Unfriended (2015) Review

Unfriended shouldn’t work! For long chunks of the movie you are watching two people type their conversation to each other. The whole movie is literally watched as if you are sitting in front of a laptop screen, witnessing events, and subsequently experiencing the movie, through the eyes of the first character we meet – Blaire. This should be boring and infuriatingly slow but instead we get an original style of horror movie that finally takes us back to what Found Footage has lost in its constant dilution.

Found Footage was such a revolution because it felt so real, raw and new. You were within the story and if it was done right, it could feel like a true story. It could be so real that you felt in danger as “your character” ran from an unknown assailant or witnessed the awful effects of the horror. Unfriended brings that creative element back to the forefront. You feel like you are in the story and you are genuinely affected by the events that occur.

Watching Skype chat and typed conversations is strangely engrossing

 

You do have to look past some awful, wooden and forced acting to start with but slowly we get introduced to the many different characters. These characters do manage to fit into well-established and cliché teenage moulds – from the overweight hacker, to the devious young jock and the misunderstood golden girl with a heart of gold. The characters mean very little but this matters less when it is the concept that is driving the movie and you spend so much intimate time with the people who will ultimately meet their gruesome demise.

It is gruesome too. Once you have witnessed the first creepy suicide, perfectly presented with the means of stillness and the buzzing of a mobile phone, you fearfully anticipate the fate of the other characters. Usually met with a circular loading symbol; flashes of the gory suicides are presented in five second bursts but enough to reach maximum effect.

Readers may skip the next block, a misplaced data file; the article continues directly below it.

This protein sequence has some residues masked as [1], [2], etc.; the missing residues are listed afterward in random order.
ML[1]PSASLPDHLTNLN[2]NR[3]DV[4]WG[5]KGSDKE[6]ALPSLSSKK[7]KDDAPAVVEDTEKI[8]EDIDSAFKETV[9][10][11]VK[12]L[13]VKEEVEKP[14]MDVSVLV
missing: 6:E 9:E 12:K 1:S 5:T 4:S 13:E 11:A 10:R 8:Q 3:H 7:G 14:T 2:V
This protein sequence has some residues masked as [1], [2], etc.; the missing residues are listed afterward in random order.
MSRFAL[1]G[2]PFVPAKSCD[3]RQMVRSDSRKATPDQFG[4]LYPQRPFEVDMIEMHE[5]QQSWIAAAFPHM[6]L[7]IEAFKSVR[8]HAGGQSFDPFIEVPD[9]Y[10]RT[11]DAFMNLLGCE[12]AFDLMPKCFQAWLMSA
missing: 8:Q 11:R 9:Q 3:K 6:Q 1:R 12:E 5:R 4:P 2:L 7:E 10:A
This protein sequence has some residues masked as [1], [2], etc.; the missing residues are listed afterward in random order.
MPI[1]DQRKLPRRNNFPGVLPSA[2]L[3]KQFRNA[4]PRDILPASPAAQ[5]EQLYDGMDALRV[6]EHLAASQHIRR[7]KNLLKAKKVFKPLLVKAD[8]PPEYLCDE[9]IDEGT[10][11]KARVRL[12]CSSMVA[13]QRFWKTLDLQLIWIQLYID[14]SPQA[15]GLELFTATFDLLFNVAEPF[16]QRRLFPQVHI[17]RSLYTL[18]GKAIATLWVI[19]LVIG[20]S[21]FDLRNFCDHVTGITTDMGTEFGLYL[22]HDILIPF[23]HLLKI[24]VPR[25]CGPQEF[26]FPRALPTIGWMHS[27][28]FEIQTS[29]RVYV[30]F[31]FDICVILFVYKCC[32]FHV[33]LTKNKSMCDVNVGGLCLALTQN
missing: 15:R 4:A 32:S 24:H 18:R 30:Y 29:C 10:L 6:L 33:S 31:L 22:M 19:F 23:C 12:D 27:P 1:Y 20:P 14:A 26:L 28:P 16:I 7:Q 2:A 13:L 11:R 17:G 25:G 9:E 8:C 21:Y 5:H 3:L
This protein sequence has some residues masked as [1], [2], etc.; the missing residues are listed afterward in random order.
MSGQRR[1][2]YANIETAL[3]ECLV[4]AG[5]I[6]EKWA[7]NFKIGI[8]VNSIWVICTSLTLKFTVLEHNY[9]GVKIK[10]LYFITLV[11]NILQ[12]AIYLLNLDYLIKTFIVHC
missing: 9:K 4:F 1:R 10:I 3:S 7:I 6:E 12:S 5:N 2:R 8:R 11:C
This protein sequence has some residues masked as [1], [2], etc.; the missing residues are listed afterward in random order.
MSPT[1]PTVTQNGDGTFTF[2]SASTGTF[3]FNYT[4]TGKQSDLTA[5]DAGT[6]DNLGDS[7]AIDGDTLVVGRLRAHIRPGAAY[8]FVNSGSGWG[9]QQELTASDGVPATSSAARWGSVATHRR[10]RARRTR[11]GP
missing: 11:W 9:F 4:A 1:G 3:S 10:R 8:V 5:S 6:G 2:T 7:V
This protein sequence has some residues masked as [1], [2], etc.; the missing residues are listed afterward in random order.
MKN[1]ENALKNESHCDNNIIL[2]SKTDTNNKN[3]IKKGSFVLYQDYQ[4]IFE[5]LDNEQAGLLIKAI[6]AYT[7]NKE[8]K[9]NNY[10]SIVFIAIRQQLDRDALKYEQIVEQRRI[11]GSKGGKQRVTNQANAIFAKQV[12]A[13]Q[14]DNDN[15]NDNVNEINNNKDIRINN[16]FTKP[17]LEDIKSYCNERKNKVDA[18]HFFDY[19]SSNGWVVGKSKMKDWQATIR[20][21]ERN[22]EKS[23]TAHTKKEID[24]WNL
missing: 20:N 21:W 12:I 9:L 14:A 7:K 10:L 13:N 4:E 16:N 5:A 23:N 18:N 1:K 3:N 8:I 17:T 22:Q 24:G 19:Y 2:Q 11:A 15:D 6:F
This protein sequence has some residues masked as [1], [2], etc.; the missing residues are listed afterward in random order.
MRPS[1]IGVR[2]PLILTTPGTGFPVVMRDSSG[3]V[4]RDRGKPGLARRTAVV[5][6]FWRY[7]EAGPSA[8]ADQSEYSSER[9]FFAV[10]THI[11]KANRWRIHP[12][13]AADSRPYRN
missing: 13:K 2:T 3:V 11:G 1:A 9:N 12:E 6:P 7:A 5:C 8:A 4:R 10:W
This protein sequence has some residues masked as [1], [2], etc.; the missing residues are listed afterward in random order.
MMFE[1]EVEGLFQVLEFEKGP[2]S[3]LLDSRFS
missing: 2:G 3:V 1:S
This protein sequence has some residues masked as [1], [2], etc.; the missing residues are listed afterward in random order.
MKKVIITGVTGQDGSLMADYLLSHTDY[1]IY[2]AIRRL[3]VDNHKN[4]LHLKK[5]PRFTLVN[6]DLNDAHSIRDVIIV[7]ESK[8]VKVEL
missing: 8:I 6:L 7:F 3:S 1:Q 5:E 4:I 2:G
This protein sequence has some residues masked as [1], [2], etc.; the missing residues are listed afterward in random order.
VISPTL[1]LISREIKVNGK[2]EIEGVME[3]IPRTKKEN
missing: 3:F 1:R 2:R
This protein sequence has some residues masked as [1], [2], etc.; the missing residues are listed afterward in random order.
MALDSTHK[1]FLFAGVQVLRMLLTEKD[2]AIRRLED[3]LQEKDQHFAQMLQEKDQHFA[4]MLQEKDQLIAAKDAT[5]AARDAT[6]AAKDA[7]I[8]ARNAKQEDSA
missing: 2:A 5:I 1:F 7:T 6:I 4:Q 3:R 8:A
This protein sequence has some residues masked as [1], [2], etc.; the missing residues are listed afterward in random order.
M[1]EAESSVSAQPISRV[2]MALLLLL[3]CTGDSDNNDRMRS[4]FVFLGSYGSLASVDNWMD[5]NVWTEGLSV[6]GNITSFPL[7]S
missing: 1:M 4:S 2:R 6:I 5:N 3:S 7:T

The movie can deliver some strangely scary and tense moments

 

The torturous suicides are because of the various secrets the teenage characters hold from each other. A creative game of “I have never…” plays out like a cyber-version of Russian Roulette and the revelations were great. This is where the cast did their best work – acting the fear, shock and intensity of the various untold secrets brilliantly.

The film is all about the medium in which it is being presented and this is its triumph. The fact that it feels so real and is done so seamlessly just adds to how scary and tense the movie can be. It also helps that the makers managed to get all the big, internet companies on-board. Using fake or almost companies to replace the real-deal would have been a unmissable distraction but here the movie uses Skype, Facebook, Instagram, Google and YouTube. It is this attention to realism that makes the film so successful.

The use of Facebook and other genuine, popular sites add a sense of realism

 

It is by no means perfect. Like any movie in this style, it stretches credibility and the acting ranges wildly from great to corny but if you let yourself get swept up in what Unfriended is trying to do, you will find a very original and scary horror film that might just pump a little bit of life back in the Found Footage genre.

Overall, Unfriended is a movie that shouldn’t work but manages to knock it out of the park. You will watch people type, wait for responses with dread and hope that videos don’t load or Skype conversations don’t connect. It brings back the fresh feel of Found Footage that hasn’t truly been felt since The Blair Witch Project. It isn’t perfect but it managed to scare me and that was the plan anyway…

Rating – 4.5

(1 – Awful, 2 – Average, 3 – Good, 4 – Great, 5! – Must See)

A unique way to move the Found Footage genre forward

 

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